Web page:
The aid of the West to developing countries based on purely technical-material principles, that doesn't only leave God to one side, but has also led men away from Him because of their pride in their own self-importance, has made the Third World into the Third World in the modern sense. This assistance has put to one side existing religious, moral and social structures and has introduced its own technicalist mentality into the vacuum. They think that they can change rocks into bread, but they have given stones in place of bread. The primacy of God is at question. It concerns recognizing Him as a reality, a reality without which nothing else can be good. One cannot govern history with mere material structures leaving God aside. If the heart of man isn't good, then nothing else can become good. And goodness of heart can only come from He who is Himself goodness, the Good. [p56, Unofficial translation from the Italian]
This commentary on the temptations of Jesus, and in particular Satan's suggestion that Christ change stones into loaves of bread struck me very deeply. I don't want to harp on about this point, but the above passage is proof (if proof were needed) that the Holy Father is a thoroughgoing Augustinian. What we have above is a development of St Augustine's doctrine (found in, for example, his late anti-Pelagian work ‘Against Julian’) that the acts of man cannot be pleasing to God unless they are rooted in the theological virtues of Faith, Hope and Charity. St Augustine affirmed something which would certainly strike many modern ears as outrageous. He argued that the virtues of pagans were ultimately vices, as they did not draw on the source of goodness and were not properly oriented to their proper end due to the absence of what we would now call the theological virtues. St Thomas Aquinas, on the other hand, laid down a theology of virtue which afforded more space for so-called natural virtues.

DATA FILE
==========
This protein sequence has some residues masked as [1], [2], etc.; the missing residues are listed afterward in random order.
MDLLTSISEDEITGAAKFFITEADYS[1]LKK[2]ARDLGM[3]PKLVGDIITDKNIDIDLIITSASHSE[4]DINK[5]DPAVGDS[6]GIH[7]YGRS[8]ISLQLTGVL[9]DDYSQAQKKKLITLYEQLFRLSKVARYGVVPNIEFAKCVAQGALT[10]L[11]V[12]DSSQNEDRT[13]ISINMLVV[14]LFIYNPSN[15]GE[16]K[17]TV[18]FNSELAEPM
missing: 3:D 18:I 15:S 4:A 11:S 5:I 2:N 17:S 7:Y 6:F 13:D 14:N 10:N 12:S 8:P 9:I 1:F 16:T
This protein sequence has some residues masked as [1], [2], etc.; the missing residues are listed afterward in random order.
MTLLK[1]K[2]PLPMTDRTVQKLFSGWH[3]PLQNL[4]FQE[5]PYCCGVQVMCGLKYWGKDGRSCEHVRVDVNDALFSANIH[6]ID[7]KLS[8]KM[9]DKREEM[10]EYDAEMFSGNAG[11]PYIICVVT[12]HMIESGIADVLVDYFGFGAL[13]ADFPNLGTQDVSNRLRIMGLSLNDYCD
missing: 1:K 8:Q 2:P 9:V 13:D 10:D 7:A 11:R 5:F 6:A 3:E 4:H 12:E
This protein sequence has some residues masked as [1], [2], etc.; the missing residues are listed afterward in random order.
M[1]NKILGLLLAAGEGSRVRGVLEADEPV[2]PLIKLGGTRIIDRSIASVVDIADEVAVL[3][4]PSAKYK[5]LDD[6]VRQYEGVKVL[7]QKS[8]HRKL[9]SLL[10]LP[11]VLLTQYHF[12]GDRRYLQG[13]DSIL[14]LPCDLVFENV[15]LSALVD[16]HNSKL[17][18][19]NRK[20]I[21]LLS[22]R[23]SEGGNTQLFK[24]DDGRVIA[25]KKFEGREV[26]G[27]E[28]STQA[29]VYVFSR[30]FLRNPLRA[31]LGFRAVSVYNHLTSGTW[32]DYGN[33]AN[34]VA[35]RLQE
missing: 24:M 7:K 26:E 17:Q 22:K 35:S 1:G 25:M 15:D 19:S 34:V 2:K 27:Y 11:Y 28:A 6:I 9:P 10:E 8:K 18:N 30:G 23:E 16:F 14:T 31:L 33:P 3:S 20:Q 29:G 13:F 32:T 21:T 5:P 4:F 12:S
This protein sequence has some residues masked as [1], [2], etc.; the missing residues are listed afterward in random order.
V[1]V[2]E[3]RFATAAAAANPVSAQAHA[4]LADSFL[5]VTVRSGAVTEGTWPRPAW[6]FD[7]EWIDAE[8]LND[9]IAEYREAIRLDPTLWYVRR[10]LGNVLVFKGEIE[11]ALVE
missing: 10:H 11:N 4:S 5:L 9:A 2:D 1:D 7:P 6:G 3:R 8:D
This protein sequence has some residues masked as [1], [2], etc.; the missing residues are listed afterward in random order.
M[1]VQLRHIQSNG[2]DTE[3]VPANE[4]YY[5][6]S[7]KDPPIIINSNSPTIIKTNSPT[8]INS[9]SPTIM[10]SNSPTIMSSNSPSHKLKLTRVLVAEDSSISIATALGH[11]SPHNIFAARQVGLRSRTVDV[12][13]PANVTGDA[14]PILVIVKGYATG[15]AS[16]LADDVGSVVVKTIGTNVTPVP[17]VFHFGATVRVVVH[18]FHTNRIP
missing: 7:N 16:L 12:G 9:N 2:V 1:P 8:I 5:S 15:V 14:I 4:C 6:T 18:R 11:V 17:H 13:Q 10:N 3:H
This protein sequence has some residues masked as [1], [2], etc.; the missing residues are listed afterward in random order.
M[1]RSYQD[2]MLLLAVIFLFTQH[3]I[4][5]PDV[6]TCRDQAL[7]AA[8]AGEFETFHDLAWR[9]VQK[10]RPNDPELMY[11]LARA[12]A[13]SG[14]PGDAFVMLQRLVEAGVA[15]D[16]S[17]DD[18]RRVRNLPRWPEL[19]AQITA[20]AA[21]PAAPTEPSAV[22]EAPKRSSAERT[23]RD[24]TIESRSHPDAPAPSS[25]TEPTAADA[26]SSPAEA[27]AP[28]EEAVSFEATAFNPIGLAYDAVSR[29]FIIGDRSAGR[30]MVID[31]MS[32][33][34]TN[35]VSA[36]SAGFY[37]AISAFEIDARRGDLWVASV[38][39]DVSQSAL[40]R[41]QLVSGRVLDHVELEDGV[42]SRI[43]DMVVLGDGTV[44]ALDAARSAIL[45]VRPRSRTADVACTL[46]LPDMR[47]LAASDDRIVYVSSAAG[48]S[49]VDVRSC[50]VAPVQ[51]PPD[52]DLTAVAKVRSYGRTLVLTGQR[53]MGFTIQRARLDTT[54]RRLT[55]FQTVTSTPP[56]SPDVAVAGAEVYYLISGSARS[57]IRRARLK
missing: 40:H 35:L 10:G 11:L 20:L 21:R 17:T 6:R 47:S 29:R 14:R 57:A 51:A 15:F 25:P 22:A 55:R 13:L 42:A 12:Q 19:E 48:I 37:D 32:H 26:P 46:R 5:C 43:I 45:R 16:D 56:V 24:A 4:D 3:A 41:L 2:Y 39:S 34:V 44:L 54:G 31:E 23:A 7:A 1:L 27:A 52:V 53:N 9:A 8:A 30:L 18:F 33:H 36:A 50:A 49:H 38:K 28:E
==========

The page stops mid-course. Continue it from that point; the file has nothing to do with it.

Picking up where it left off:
Now, I'm not sure that we can attribute the Augustinian doctrine in its full rigour to Pope Benedict - in his anti-Pelagian polemic, Augustine sometimes ended up taking positions which further reflection theological development ended up moderating. (And indeed, the Augustinian position, as developed by later authors has much to commend it over the Thomistic theory.) However, it is clear from the above passage that in his social thought (as already expressed in Deus Caritas Est), Pope Benedict is very much thinking along Augustinian rather than Thomistic lines. He very clearly sees that even what appear to be man's most worthwhile ‘secular’ projects are ultimately harmful and misguided if the primacy of God is ignored or denied.